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DARPA Boosts Cybersecurity Research Spending 50%

Defense research agency calls boosting the nation's cyber offense, as well as defensive capabilities, crucial to combating modern threats.
Inside DHS' Classified Cyber-Coordination Headquarters
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Slideshow: Inside DHS' Classified Cyber-Coordination Headquarters
The Defense Advanced Projects Research Agency, birthplace of the Internet, plans to increase its spending on cyber research 50% over the next five years, and will increasingly focus on offensive cyber capabilities as well as defensive capabilities, agency director Regina Dugan said Monday.

"Modern warfare will demand the effective use of cyber, kinetic, and combined cyber and kinetic means," Dugan said, speaking before the DARPA Cyber Colloquium, a gathering of cyber professionals. "We need more options, we need more speed, and we need more scale. We must both protect its peaceful shared use as well as prepare for hostile cyber acts that threaten our military capabilities." DARPA sought $208 million in cyber spending in fiscal 2012, up from $120 million the year before, and that's just the start of the jump in spending.

Monday's speech was the first time that Dugan has publicly discussed DARPA's offensive cyber research, according to a DARPA spokesman. While she didn't go into deep details, other military speakers also mentioned offensive capabilities in more coded terms. For example, Army Cyber Command director Lt. Gen. Rhett Hernandez called for "cyber warriors" who could "operationalize cyberspace" with a "full range of cyber capabilities," including offensive capabilities.

Dugan repeated an oft repeated line that while military and critical infrastructure networks have grown more secure in recent years, they remain easily penetrated. She called the ability to grapple with security at Internet speed and scale "one of the most intense challenges of our time," and said that DARPA and others must come up with creative solutions to the challenge.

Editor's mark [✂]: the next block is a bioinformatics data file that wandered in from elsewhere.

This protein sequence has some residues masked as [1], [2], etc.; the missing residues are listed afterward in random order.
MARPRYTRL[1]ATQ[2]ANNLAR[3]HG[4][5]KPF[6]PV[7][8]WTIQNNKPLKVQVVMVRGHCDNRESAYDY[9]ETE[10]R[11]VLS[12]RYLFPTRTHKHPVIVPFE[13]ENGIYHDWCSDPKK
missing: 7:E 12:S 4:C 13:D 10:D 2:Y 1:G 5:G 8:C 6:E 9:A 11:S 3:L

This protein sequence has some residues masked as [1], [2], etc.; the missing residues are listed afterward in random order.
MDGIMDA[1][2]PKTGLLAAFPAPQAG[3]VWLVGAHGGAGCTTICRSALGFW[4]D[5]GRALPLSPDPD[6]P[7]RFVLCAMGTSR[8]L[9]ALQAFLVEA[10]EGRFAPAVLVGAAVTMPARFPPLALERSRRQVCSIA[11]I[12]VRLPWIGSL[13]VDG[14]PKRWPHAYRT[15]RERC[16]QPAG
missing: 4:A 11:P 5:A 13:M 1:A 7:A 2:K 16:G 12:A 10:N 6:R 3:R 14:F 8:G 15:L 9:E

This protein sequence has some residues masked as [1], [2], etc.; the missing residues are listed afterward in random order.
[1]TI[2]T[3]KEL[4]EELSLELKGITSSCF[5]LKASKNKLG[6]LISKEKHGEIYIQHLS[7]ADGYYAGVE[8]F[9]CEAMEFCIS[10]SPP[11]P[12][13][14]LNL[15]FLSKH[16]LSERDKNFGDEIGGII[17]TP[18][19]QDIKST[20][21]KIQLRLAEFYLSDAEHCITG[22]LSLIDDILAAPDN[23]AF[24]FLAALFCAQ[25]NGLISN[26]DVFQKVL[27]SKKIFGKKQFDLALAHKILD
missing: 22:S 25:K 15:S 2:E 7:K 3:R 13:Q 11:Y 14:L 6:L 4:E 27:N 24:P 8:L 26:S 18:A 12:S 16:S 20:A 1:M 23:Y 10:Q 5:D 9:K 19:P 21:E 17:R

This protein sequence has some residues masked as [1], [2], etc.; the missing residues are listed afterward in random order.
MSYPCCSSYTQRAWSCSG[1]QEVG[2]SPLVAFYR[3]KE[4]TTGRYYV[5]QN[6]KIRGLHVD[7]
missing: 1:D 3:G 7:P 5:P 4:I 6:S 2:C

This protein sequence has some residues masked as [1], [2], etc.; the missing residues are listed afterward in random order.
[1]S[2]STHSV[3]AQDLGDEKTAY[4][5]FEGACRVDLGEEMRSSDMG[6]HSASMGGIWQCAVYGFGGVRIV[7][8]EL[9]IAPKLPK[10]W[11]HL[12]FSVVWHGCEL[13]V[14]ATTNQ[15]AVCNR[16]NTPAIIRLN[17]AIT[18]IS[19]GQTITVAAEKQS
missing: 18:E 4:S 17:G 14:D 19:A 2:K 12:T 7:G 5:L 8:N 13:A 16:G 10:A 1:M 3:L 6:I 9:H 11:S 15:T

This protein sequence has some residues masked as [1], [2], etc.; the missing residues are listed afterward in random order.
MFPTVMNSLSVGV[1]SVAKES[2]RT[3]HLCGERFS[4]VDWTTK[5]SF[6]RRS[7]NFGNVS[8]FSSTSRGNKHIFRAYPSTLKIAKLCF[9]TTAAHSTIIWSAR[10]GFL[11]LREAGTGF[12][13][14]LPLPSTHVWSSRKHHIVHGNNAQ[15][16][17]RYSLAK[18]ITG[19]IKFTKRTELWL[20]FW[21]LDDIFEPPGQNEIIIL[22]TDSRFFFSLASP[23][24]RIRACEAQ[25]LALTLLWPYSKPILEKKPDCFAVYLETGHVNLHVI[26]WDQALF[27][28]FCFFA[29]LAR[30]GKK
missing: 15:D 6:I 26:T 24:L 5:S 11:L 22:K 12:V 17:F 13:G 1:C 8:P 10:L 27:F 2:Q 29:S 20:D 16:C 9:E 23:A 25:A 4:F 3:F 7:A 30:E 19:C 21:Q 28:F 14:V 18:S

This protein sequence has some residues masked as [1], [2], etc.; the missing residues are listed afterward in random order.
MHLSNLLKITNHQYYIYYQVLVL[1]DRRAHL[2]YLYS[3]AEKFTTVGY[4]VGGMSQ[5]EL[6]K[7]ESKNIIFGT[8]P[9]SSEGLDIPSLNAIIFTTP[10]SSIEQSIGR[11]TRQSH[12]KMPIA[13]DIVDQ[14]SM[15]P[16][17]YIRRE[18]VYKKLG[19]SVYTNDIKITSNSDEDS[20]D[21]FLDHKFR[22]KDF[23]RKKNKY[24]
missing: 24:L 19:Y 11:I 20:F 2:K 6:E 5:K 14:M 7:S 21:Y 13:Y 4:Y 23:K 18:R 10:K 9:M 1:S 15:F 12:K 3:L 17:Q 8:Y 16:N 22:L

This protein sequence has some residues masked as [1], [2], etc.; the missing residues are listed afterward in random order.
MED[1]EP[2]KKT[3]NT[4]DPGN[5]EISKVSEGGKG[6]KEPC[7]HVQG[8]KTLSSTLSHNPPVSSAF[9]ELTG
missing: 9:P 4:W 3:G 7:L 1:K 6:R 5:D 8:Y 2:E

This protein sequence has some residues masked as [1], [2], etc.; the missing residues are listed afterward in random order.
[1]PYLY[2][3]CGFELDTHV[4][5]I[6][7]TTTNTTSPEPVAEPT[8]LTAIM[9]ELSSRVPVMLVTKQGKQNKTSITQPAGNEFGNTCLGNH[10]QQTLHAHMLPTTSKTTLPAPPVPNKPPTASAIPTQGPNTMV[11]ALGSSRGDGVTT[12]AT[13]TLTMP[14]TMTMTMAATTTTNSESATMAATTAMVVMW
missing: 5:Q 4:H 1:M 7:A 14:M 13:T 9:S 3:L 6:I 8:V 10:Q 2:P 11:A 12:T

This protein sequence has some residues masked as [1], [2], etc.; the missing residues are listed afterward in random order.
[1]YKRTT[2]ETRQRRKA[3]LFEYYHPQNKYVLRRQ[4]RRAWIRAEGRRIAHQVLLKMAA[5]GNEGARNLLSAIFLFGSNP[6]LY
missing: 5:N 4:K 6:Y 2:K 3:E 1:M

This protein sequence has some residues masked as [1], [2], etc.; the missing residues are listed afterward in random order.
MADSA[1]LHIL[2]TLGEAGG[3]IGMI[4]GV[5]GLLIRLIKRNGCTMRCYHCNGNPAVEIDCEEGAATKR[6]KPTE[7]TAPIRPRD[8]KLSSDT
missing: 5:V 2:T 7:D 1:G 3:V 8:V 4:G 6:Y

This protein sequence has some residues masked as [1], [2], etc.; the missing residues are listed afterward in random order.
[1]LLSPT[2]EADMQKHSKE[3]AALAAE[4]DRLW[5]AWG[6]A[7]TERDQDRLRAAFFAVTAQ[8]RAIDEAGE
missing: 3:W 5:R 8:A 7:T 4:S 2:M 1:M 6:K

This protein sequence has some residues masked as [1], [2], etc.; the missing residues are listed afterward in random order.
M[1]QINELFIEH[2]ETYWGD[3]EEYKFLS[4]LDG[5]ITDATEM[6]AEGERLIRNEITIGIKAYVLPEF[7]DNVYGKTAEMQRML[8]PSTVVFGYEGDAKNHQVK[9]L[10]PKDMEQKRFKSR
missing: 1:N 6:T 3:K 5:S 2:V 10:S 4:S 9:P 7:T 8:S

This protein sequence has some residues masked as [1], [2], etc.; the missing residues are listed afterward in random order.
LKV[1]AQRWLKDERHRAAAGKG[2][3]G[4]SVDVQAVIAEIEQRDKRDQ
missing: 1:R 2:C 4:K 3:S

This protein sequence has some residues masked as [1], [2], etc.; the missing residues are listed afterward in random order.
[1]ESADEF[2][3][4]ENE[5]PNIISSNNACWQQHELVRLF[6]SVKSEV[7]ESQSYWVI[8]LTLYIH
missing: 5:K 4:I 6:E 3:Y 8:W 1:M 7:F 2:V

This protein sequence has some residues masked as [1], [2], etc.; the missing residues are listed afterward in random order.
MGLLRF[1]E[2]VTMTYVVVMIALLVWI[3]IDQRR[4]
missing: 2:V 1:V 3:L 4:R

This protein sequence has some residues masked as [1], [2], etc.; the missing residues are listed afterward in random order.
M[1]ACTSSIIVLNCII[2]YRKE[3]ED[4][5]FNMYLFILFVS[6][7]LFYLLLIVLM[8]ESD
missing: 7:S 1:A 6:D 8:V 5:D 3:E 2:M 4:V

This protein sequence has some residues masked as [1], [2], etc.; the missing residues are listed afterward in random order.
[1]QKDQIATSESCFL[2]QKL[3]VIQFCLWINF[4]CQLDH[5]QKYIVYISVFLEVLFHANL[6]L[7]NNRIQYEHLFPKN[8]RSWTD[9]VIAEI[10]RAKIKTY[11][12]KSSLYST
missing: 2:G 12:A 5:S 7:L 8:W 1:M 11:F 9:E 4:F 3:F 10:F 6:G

[The U.S. is already working with its allies to boost our cyber defense skills. Read U.S., Europe Do First Joint Exercise On Cybersecurity.]

In a speech after Dugan's, U.S. Cyber Command commander Gen. Keith Alexander outlined, by way of example, the scope of the challenge, noting recent well-publicized attacks on Nasdaq, RSA, Sony, Google, and Booz Allen Hamilton. "These organizations are supposed to be the best in the market, and in my opinion, they are," he said. "But they're the ones that recognized they were attacked. Most don't."

Dugan and other speakers echoed the idea that the current approach of layering security technology upon security technology will not resolve the problem, but will only result in more complexity.

"We are losing ground because we are inherently divergent from the threat," she said, noting that while the size of viruses has remained small over the years, the defensive security apparatus continues to grow. "Such divergences are the seeds of surprise, and this [size disparity] is a striking example of why it's currently easier to play offense rather than defense in cyber. This is not to suggest that we stop doing what we are doing in cybersecurity. But if we continue only down the current path, we will not converge with the threat."

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